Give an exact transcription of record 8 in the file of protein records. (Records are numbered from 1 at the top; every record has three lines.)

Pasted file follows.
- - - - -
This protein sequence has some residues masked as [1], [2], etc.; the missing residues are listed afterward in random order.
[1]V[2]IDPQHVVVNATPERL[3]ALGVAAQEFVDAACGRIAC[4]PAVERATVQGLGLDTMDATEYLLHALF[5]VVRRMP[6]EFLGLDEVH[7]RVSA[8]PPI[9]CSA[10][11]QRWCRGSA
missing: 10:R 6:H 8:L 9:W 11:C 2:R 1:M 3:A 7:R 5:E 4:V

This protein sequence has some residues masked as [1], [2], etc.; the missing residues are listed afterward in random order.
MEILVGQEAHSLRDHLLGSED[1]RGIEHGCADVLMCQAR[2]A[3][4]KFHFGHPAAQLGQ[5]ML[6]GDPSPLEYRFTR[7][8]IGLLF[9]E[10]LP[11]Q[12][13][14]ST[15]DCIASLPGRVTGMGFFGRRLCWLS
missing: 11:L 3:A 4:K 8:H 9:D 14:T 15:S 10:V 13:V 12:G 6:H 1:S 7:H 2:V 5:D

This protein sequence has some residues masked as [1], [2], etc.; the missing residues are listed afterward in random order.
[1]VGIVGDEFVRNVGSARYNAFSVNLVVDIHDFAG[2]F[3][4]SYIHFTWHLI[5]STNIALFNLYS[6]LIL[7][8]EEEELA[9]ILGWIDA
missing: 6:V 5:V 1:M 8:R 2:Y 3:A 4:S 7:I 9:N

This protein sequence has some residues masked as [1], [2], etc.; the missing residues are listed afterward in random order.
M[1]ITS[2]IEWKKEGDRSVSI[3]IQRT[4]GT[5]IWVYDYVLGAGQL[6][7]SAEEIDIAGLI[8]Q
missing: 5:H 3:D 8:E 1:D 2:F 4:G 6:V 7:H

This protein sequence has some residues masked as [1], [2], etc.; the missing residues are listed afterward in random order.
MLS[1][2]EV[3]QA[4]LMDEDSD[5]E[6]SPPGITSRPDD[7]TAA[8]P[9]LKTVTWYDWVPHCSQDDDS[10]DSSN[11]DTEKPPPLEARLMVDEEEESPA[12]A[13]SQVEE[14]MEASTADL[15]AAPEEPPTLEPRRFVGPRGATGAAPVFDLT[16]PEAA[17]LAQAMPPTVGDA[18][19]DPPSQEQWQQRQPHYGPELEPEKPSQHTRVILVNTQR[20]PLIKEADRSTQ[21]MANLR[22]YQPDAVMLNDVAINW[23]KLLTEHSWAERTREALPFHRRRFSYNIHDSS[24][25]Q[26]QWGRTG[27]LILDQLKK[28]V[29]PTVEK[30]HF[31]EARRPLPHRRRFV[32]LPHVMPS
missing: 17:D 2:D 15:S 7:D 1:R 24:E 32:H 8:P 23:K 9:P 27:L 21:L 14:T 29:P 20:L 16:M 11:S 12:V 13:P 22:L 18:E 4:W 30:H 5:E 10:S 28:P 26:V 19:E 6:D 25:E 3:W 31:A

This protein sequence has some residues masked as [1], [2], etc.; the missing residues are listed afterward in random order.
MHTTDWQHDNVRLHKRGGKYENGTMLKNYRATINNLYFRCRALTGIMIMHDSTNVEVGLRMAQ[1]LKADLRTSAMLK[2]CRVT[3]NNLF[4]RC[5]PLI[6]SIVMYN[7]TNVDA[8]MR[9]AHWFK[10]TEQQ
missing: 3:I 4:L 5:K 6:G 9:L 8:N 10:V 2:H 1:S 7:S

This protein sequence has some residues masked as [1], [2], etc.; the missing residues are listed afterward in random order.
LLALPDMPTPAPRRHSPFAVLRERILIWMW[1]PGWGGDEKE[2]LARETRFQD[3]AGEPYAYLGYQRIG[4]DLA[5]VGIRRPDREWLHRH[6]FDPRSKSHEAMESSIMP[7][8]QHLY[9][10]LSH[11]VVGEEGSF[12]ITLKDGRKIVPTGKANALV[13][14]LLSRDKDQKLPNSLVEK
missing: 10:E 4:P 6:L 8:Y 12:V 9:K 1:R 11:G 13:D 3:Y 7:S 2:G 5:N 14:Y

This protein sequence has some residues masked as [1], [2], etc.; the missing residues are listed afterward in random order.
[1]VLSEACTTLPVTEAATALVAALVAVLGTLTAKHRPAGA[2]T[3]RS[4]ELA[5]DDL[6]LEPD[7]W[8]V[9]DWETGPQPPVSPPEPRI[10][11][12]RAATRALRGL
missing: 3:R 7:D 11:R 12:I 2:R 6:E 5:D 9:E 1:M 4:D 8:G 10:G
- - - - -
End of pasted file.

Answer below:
This protein sequence has some residues masked as [1], [2], etc.; the missing residues are listed afterward in random order.
[1]VLSEACTTLPVTEAATALVAALVAVLGTLTAKHRPAGA[2]T[3]RS[4]ELA[5]DDL[6]LEPD[7]W[8]V[9]DWETGPQPPVSPPEPRI[10][11][12]RAATRALRGL
missing: 3:R 7:D 11:R 12:I 2:R 6:E 5:D 9:E 1:M 4:D 8:G 10:G